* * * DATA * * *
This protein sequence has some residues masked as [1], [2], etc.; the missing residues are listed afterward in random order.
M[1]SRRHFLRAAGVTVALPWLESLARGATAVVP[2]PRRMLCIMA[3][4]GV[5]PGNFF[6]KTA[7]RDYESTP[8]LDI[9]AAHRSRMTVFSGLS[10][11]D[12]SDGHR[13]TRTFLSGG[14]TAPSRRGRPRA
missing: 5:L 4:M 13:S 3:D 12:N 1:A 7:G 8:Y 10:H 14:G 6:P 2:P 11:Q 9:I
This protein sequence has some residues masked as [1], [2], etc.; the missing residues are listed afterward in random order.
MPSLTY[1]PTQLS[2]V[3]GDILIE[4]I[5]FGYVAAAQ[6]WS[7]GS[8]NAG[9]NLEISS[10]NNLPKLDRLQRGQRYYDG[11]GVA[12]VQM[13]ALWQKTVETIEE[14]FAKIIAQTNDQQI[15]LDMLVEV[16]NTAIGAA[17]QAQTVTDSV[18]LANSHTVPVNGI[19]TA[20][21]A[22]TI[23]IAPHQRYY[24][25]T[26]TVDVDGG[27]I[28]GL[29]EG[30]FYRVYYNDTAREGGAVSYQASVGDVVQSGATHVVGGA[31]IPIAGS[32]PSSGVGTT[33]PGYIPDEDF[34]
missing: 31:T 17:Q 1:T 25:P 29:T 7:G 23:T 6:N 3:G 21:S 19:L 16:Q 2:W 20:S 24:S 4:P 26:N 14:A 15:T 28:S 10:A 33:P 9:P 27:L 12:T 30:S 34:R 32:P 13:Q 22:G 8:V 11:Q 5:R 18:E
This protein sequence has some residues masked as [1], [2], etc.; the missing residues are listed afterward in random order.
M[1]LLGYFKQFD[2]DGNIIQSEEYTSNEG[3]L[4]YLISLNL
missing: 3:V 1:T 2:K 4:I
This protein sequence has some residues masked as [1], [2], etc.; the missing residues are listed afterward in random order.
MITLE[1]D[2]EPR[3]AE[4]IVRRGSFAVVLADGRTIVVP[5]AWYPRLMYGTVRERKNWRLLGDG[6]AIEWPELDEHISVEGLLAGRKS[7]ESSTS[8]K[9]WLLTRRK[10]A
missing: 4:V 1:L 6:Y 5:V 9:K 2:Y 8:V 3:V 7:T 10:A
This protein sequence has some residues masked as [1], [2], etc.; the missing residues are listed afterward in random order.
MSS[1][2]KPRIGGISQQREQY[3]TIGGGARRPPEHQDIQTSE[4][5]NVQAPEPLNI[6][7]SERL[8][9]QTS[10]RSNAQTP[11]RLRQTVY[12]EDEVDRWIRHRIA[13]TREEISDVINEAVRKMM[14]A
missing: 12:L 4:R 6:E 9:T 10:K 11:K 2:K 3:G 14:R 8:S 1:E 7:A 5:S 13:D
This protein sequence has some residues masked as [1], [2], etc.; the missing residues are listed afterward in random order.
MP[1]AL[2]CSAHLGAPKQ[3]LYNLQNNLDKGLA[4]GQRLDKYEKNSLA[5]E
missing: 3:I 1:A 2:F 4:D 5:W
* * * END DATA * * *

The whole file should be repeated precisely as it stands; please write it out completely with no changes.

This protein sequence has some residues masked as [1], [2], etc.; the missing residues are listed afterward in random order.
M[1]SRRHFLRAAGVTVALPWLESLARGATAVVP[2]PRRMLCIMA[3][4]GV[5]PGNFF[6]KTA[7]RDYESTP[8]LDI[9]AAHRSRMTVFSGLS[10][11]D[12]SDGHR[13]TRTFLSGG[14]TAPSRRGRPRA
missing: 5:L 4:M 13:S 3:D 12:N 1:A 7:G 8:Y 10:H 14:G 6:P 2:P 11:Q 9:I
This protein sequence has some residues masked as [1], [2], etc.; the missing residues are listed afterward in random order.
MPSLTY[1]PTQLS[2]V[3]GDILIE[4]I[5]FGYVAAAQ[6]WS[7]GS[8]NAG[9]NLEISS[10]NNLPKLDRLQRGQRYYDG[11]GVA[12]VQM[13]ALWQKTVETIEE[14]FAKIIAQTNDQQI[15]LDMLVEV[16]NTAIGAA[17]QAQTVTDSV[18]LANSHTVPVNGI[19]TA[20][21]A[22]TI[23]IAPHQRYY[24][25]T[26]TVDVDGG[27]I[28]GL[29]EG[30]FYRVYYNDTAREGGAVSYQASVGDVVQSGATHVVGGA[31]IPIAGS[32]PSSGVGTT[33]PGYIPDEDF[34]
missing: 31:T 17:Q 1:T 25:P 29:T 7:G 23:T 6:N 3:G 21:S 19:L 16:Q 2:W 20:S 24:S 4:P 26:N 14:A 15:T 28:S 10:A 33:P 9:P 27:L 12:T 30:S 34:R 32:P 13:Q 22:G 8:V 11:Q 5:R 18:E
This protein sequence has some residues masked as [1], [2], etc.; the missing residues are listed afterward in random order.
M[1]LLGYFKQFD[2]DGNIIQSEEYTSNEG[3]L[4]YLISLNL
missing: 3:V 1:T 2:K 4:I
This protein sequence has some residues masked as [1], [2], etc.; the missing residues are listed afterward in random order.
MITLE[1]D[2]EPR[3]AE[4]IVRRGSFAVVLADGRTIVVP[5]AWYPRLMYGTVRERKNWRLLGDG[6]AIEWPELDEHISVEGLLAGRKS[7]ESSTS[8]K[9]WLLTRRK[10]A
missing: 4:V 1:L 6:Y 5:V 9:K 2:Y 8:V 3:V 7:T 10:A
This protein sequence has some residues masked as [1], [2], etc.; the missing residues are listed afterward in random order.
MSS[1][2]KPRIGGISQQREQY[3]TIGGGARRPPEHQDIQTSE[4][5]NVQAPEPLNI[6][7]SERL[8][9]QTS[10]RSNAQTP[11]RLRQTVY[12]EDEVDRWIRHRIA[13]TREEISDVINEAVRKMM[14]A
missing: 12:L 4:R 6:E 9:T 10:K 11:K 2:K 3:G 14:R 8:S 1:E 7:A 5:S 13:D
This protein sequence has some residues masked as [1], [2], etc.; the missing residues are listed afterward in random order.
MP[1]AL[2]CSAHLGAPKQ[3]LYNLQNNLDKGLA[4]GQRLDKYEKNSLA[5]E
missing: 3:I 1:A 2:F 4:D 5:W